Graphic Arts | Rare Books and Special Collections | Princeton University Library
Unseen Hands: Women Printers, Binders and Book Designers    
      thumbnail gallery   Name   Occupation   Timeline  


Gudrun Zapf von Hesse
German, 1918-

Artist, designer, calligrapher, and bookbinder, Gudrun Zapf von Hesse is one of the few women whose type designs are internationally known and used. Her first, Diotima Roman, was commissioned by the D. Stempel type foundry in 1951. In Plato's Symposium, Diotima of Mantinea was a Greek priestess and teacher of Socrates. She designed Shakespeare Roman, first used in 1968, for Hallmark Cards. Gudrun Zapf von Hesse's achievements were recognized in 1991 by the Frederic W. Goudy Award from the Rochester Institute of Technology, and with an exhibition, "Calligraphic Type Design in the Digital Age," held September-October 2001 at the San Francisco Public Library.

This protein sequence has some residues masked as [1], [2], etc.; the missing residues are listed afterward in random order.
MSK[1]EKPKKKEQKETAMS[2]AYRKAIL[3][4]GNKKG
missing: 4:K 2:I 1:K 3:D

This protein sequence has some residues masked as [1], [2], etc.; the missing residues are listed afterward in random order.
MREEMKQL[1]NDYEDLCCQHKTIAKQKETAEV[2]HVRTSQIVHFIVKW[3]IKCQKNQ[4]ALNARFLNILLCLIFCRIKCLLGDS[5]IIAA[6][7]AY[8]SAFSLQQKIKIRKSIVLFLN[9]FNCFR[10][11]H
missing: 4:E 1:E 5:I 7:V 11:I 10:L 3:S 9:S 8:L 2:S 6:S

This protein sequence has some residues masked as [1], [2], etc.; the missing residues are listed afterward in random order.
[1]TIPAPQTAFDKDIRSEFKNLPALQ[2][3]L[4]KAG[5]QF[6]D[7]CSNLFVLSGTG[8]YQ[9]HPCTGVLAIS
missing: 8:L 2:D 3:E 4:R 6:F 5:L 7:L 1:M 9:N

Specimen page of Diotima type
Gudrun Zapf von Hesse: Bindings, Handwritten Books...

Gudrun Zapf von Hesse: Bindings, Handwritten Books, Typefaces, Examples of Lettering, and Drawings, West New York, New Jersey: Mark Batty, 2002. Signed by the artist.
Graphic Arts Division

Other works in the exhibition:

  • Specimen alphabet of Diotima Roman, drafted by Nora Lin.


Princeton University Library, Graphic Arts Collection
Rebecca W. Davidson, Curator of Graphic Arts
Tel: (609) 258-3197
Last Modified: February 18, 2004